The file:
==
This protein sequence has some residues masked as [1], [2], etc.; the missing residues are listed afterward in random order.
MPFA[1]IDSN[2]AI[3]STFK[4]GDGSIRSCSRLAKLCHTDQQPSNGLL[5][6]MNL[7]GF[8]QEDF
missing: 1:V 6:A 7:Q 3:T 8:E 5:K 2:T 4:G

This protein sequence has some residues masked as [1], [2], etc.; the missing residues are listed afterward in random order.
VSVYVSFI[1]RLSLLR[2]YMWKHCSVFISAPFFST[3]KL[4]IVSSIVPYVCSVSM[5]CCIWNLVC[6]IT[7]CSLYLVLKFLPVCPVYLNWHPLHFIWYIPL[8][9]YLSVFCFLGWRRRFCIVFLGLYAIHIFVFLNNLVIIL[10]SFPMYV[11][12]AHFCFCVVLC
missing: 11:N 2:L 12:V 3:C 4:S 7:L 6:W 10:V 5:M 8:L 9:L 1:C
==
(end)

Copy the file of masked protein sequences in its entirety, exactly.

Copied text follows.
This protein sequence has some residues masked as [1], [2], etc.; the missing residues are listed afterward in random order.
MPFA[1]IDSN[2]AI[3]STFK[4]GDGSIRSCSRLAKLCHTDQQPSNGLL[5][6]MNL[7]GF[8]QEDF
missing: 1:V 6:A 7:Q 3:T 8:E 5:K 2:T 4:G

This protein sequence has some residues masked as [1], [2], etc.; the missing residues are listed afterward in random order.
VSVYVSFI[1]RLSLLR[2]YMWKHCSVFISAPFFST[3]KL[4]IVSSIVPYVCSVSM[5]CCIWNLVC[6]IT[7]CSLYLVLKFLPVCPVYLNWHPLHFIWYIPL[8][9]YLSVFCFLGWRRRFCIVFLGLYAIHIFVFLNNLVIIL[10]SFPMYV[11][12]AHFCFCVVLC
missing: 11:N 2:L 12:V 3:C 4:S 7:L 6:W 10:V 5:M 8:L 9:L 1:C